Sochi Olympics: With one month to go, global sports community should speak out on human rights

With one month to go until the start of the Winter Olympics in Sochi, Amnesty International is calling on the global sports community not to be fooled by recent moves by President Putin and  to speak out about the worrying human rights situation in Russia.

The call is made in a new briefing released today entitled Behind the Smokescreen, which outlines Amnesty International’s concerns about human rights in Russia and includes several key cases.

Over the weekend, the Russian authorities announced they will now allow protests at the Games to go ahead, after saying last year they would be banned. This is the latest move by the authorities that appears to be an attempt to improve Russia’s international image as the Games approach.

Last month, a number of high-profile prisoners of conscience were among 2,000 freed in an amnesty. They included oil tycoon Mikhail Khordokovsky and two members of the punk rock band Pussy Riot. The Arctic 30 environmental protestors were also released.

However, the amnesty has been widely considered as a politically-expedient move ahead of the Games, with many more people remaining behind bars on politically-motivated charges.

Similarly, Amnesty International is pointing out that the U-turn on protests is not the thawing of restrictions on freedom of speech it may appear. Demonstrations will be confined to a designated zone, organisers must obtain permission from the municipal authorities as well as regional departments of the interior ministry, and the Federal Security Service.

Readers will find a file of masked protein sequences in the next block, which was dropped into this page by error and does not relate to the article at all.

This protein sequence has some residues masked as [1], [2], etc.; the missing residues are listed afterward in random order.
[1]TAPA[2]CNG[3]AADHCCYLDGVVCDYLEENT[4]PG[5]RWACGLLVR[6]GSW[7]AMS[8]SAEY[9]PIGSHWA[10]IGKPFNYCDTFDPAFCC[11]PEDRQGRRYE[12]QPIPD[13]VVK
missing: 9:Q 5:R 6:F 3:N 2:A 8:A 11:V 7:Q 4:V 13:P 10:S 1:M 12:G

Despite promises made by the Russian authorities that they would respect human rights during the Winter Olympics, Amnesty International has been growing increasingly concerned about the human rights situation in the country over the last few years.

Not only have punitive new laws cracking down on dissent, freedom of expression and assembly seen many individuals imprisoned on politically-motivated charges, but there are now severe restrictions on the Lesbian, Gay, Bi-sexual, Transgender and Intersex (LGBTI) community and those who support them. Many NGOs face fines or closure under a new ‘foreign agents’ law’ which forces those receiving foreign funding to register, and describe themselves in all public materials, as foreign agents.

Kate Allen, director of Amnesty International UK, said:

“After London 2012, Russia signed a memorandum promising to respect human rights during the Winter Olympics in Sochi.

“However, a number of laws brought in by Putin’s government recently do exactly the opposite. There has been a crackdown on freedom of speech and expression, gay rights are being trampled on and NGOs silenced.

"The recent amnesty should be treated not as a benign act of clemency, but as a politically-expedient move in the run up to the Olympics. Many more people remain in jail on politically-motivated charges. The announcement of protest zones is a smokescreen. This is not a model that supports freedom of speech, in fact it actively denies it.

“Sports organisations, athletes and fans travelling to Sochi should not be fooled by Putin's apparent attempt to sweeten the Russia's international image. They should go with their eyes wide open to what is really happening in the country. With a month to go until the start of the Games, now is the time for the international sports community to be raising human rights concerns.

“With the world watching, this is Putin’s chance to show himself a world leader worthy of the title and deliver on the human rights promises made after London 2012.”

On 30 January Kate Allen and directors of other Amnesty offices around the world will hand a petition of tens of thousands of signatures to President Putin in Moscow, calling for end to the crackdown on human rights.

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Behind the Smokescreen